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Re: [libvirt] [PATCH v3 1/2] timer impl



On 12/17/2010 01:49 AM, Wen Congyang wrote:
> * tools/timer.c tools/timer.h: timer implementation
> * tools/virsh.c: Initialize timer
> * tools/Makefile.am: build timer
> 
> Signed-off-by: Wen Congyang <wency cn fujitsu com>
> 
> +#define VIR_FROM_THIS VIR_FROM_NONE
> +
> +struct virTimer {
> +    int timer_id;
> +
> +    int frequency;

In which unit?  milliseconds?  Worse, this variable is unused.

> +/* use timerFunc to prevent the user know timer id. */
> +static void timerFunc(int timer_id ATTRIBUTE_UNUSED, void *opaque)
> +{
> +    virTimerPtr timer = (virTimerPtr)opaque;

This cast is not necessary (in general, in C you can go from void* to
any other type without a cast).

> +    timer->function(timer->opaque);
> +}
> +
> +virTimerPtr virNewTimer(virTimerCallback callback, void *opaque)

Would you mind adding some documentation to each public function,
describing the parameters and return value?  Right now you're only using
it with virsh, but it may make sense to move it to src/util, and good
documentation will ensure that we like the interface (or the act of
documenting it may help you find ways to improve it).

> +
> +int virAddTimer(virTimerPtr timer, int expire_time)
> +{
> +    int ret;
> +
> +    if ((ret = virEventAddTimeout(expire_time, timerFunc,
> +                                  timer, NULL)) < 0) {

Is this function safe to call when the timer is already in use?  If not,
should you add some sanity checking?

> +int virModTimer(virTimerPtr timer, int expire_time)
> +{
> +    if (timer->timer_id == -1)
> +        return virAddTimer(timer, expire_time);
> +
> +    virEventUpdateTimeout(timer->timer_id, expire_time);
> +    return 0;

Do we need both Add and Update, or can we have a single SetTimeout
interface that nukes the previous timeout value and replaces it with the
new parameter (cf. the alarm() function in POSIX).

> +}
> +
> +int virDelTimer(virTimerPtr timer)
> +{
> +    if (timer->timer_id == -1)
> +        return 0;
> +
> +    if (virEventRemoveTimeout(timer->timer_id) < 0)
> +        return -1;

If you merge Add and Mod into one interface, then having a sentiel
expire_time value of -1 would also serve as a way to disarm any existing
timer, so you could also merge Del into that same interface.

> +void virFreeTimer(virTimerPtr timer)
> +{

if (timer == NULL) return;

> +    VIR_FREE(timer);

Also, modify cfg.mk to list this as a free-like function.

> +}
> +
> +static int timer_initialized = 0;
> +static virThread timer_thread;
> +static bool timer_running = false;
> +static bool timer_quit = false;

Explicit zero-initialization is not required for file-scope variables (C
guarantees it) - three instances.

> +int virTimerInitialize(void)
> +{
> +    if (timer_initialized)
> +        return 0;
> +
> +    if (virMutexInit(&timer_lock) < 0)
> +        return -1;
> +
> +    timer_initialized = 1;
> +    timer_running = false;
> +    timer_quit = false;

At least two bad data races if we expose virTimerInitialize to a
multi-threaded environment (and probably more):

Thread 1 calls virTimerInitialize, calls virMutexInit, but gets swapped
out before time_initialized is set to 1; thread 2 calls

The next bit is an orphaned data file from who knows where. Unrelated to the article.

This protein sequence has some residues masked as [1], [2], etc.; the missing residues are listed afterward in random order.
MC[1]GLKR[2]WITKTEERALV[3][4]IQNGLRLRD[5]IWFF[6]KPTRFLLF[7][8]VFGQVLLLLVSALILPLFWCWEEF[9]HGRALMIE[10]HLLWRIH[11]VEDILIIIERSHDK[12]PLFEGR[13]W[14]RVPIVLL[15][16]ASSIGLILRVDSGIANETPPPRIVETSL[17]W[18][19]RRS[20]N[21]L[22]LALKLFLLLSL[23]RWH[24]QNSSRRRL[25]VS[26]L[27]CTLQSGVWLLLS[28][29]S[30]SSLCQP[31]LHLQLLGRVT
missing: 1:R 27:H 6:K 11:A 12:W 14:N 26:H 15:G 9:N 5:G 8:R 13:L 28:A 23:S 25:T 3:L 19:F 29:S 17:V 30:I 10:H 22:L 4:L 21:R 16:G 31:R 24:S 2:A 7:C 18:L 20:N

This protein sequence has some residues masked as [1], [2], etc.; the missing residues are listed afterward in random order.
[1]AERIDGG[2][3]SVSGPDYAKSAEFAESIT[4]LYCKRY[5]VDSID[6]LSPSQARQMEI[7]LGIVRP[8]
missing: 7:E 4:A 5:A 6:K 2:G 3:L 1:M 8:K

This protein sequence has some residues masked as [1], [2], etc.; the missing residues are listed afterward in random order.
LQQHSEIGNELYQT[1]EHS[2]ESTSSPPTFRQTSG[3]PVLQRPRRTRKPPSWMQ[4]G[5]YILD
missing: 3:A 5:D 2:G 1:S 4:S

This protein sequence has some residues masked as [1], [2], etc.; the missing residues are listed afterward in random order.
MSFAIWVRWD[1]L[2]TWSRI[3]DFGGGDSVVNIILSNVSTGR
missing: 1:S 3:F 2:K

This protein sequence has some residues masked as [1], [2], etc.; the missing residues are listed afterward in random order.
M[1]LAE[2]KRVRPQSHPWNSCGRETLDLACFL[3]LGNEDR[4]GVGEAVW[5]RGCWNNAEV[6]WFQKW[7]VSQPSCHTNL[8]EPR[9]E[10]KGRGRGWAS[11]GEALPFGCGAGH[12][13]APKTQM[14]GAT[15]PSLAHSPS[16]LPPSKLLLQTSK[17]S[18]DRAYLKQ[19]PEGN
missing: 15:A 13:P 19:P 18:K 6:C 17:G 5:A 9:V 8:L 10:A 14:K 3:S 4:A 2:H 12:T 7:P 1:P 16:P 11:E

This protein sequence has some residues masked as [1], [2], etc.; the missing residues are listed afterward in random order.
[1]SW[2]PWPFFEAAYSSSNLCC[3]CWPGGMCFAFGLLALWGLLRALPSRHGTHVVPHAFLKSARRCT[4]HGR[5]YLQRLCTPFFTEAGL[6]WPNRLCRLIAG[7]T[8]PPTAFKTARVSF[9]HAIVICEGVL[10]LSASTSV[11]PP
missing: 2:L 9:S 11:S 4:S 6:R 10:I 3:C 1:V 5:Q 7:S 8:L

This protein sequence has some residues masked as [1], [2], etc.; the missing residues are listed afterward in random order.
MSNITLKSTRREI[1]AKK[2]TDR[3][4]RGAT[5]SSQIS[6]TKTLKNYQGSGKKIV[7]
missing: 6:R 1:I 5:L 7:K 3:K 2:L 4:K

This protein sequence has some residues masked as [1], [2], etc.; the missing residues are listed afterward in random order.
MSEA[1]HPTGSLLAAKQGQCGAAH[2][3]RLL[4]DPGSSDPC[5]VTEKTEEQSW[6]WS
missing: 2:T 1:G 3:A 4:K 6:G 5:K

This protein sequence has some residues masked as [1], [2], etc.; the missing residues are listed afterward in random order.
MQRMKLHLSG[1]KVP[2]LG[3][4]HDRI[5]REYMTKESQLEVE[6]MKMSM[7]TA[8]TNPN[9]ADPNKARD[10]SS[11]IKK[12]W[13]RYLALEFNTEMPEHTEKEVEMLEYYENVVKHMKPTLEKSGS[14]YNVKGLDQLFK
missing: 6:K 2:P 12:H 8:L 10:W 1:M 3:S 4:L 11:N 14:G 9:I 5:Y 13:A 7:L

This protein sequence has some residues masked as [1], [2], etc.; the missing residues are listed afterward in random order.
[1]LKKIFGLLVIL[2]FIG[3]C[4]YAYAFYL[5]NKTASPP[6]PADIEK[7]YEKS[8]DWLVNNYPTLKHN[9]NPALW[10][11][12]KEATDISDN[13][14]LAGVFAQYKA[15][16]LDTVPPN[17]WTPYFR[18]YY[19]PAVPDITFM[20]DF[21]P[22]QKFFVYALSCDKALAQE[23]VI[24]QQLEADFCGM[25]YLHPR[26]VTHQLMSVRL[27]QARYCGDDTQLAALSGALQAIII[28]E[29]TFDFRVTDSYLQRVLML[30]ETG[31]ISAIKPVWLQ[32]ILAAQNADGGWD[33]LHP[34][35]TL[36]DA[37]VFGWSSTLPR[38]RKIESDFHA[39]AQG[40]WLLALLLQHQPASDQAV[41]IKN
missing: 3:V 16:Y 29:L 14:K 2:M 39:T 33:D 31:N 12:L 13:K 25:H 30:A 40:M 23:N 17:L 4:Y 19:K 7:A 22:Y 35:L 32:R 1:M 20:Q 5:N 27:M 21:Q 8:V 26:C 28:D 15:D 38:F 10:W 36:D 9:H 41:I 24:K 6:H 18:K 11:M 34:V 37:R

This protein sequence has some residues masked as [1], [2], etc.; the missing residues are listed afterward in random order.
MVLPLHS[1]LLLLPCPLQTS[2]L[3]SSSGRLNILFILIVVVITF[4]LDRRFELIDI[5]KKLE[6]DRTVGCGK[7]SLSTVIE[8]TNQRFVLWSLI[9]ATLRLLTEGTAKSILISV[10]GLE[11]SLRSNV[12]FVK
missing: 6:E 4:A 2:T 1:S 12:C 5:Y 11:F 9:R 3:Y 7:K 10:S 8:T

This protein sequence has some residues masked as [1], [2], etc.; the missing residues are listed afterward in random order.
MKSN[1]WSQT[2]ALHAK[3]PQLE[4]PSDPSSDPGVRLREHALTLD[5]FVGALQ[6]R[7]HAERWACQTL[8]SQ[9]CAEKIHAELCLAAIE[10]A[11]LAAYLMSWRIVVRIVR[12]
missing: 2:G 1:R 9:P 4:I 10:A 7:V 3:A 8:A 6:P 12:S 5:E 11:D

virTimerInitialize and tries to reinitialize the mutex, which results in
undefined behavior.

Thread 1 calls virTimerInitialize, sets timer_initialized to 1, but gets
swapped out before timer_running is set to false; thread 2 calls
virTimerInitialize, which returns, then starts a timer; thread 1 resumes
and sets timer_running to false, nuking thread 2's timer.


I'm thinking we need to teach src/util/threads.h about some guaranteed
once-only wrappers around pthread_once and the Windows counterpart, and
then use virOnce throughout our code base to guarantee race-free
one-time initialization for things such as virMutexInit, so that we are
immune to data races where two threads both try to initialize the same
mutex (this affects more than just your patch); once you have race-free
mutex initialization, you can then use that mutex to reliably avoid the
remaining races.

But for your particular use case, you are only using timers in the
context of a single-threaded virsh, so it's something we can defer to
later without impacting the utility of your patch.

> +
> +typedef struct virTimer virTimer;

Our convention is:

typedef struct _virTimer virTimer;

that is, the struct version has a leading _ if the type is intentionally
opaque.

> +typedef virTimer *virTimerPtr;
> +typedef void (*virTimerCallback)(void *);
> +
> +extern virTimerPtr virNewTimer(virTimerCallback, void *);

ATTRIBUTE_NONNULL(1)

> +extern int virAddTimer(virTimerPtr, int);

ATTRIBUTE_NONNULL(1)

> +extern int virModTimer(virTimerPtr, int);

ATTRIBUTE_NONNULL(1)

> +extern int virDelTimer(virTimerPtr);

ATTRIBUTE_NONNULL(1)

> +extern void virFreeTimer(virTimerPtr);
> +extern int virStartTimer(void);
> +extern int virStopTimer(void);
> +extern int virTimerInitialize(void);

Is the intent here that virTimerInitialize creates the timer resources,
then you can use virStartTimer/virStopTimer in pairs at will to control
whether timers are in effect, and finally virFreeTimer to remove all
resources?  I'm agreeing with Hu that this seems a bit complex, and you
may be better served by merging virStartTimer into virTimerInitialize (a
one-shot call to enable you to call virAddTimer/virFreeTimer at will),
and delete virStopTimer (the one-time resource never needs to be
reclaimed).  See how we have virThreadInitialize, called once at
initialization, with no other functions to control whether thread
resources are in use.

-- 
Eric Blake   eblake redhat com    +1-801-349-2682
Libvirt virtualization library http://libvirt.org

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